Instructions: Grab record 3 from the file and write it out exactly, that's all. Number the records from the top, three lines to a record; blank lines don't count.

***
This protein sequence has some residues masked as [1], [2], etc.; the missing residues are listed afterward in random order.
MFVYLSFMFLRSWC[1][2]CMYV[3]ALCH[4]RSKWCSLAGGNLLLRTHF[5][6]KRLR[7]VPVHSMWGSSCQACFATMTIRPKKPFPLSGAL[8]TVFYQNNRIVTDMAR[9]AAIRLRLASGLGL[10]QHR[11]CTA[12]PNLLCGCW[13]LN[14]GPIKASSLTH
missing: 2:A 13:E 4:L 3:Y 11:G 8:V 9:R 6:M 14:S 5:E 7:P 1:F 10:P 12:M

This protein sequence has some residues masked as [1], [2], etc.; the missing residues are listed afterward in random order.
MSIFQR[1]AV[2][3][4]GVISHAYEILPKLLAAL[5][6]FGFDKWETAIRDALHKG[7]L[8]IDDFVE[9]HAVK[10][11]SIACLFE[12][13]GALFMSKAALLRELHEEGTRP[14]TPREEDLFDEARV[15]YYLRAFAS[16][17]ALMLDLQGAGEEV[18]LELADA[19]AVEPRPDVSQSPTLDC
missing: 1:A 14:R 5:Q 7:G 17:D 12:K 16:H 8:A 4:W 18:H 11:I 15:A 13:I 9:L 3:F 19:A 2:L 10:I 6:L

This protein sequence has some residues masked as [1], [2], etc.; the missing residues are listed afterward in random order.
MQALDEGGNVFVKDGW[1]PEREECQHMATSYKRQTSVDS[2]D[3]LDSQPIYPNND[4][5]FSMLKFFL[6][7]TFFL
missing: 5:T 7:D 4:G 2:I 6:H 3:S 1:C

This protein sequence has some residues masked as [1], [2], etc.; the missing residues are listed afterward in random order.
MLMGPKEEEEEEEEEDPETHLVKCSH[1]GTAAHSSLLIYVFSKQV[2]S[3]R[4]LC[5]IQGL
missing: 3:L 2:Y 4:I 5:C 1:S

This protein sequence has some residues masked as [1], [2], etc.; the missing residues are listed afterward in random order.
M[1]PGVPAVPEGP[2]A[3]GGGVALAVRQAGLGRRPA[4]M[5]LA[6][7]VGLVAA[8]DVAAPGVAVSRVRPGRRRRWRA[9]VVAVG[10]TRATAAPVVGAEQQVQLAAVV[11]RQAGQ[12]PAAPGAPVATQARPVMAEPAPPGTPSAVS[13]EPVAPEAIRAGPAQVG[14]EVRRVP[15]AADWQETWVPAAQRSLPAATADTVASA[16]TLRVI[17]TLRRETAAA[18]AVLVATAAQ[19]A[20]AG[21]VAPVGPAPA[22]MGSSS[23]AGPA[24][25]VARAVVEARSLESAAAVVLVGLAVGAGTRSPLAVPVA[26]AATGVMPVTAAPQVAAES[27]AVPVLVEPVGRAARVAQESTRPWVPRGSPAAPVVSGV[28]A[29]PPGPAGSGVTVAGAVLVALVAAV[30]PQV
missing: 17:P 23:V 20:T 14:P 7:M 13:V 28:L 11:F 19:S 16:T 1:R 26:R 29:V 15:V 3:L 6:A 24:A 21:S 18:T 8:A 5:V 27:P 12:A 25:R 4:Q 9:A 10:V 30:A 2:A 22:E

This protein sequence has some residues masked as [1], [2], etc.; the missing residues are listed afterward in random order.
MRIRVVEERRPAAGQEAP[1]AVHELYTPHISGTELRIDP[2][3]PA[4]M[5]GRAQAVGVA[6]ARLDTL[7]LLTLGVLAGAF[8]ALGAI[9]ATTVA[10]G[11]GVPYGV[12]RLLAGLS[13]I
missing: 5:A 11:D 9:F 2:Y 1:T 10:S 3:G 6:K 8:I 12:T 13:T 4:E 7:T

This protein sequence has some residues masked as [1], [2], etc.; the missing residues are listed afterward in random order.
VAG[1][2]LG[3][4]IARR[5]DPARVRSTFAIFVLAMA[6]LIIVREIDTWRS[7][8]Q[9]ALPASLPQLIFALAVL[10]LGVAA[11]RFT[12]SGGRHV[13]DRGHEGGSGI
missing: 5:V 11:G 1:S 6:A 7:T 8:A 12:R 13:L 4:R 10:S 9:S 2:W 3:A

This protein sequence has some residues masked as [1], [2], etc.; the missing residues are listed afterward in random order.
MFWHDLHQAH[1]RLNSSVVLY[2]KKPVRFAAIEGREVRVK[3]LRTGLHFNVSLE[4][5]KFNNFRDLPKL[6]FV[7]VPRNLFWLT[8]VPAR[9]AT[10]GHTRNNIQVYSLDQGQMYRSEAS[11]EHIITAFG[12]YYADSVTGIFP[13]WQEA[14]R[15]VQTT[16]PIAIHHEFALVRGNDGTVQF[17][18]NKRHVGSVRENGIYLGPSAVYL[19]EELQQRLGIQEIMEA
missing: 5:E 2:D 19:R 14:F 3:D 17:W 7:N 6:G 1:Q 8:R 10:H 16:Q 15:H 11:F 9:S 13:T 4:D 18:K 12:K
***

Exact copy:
This protein sequence has some residues masked as [1], [2], etc.; the missing residues are listed afterward in random order.
MQALDEGGNVFVKDGW[1]PEREECQHMATSYKRQTSVDS[2]D[3]LDSQPIYPNND[4][5]FSMLKFFL[6][7]TFFL
missing: 5:T 7:D 4:G 2:I 6:H 3:S 1:C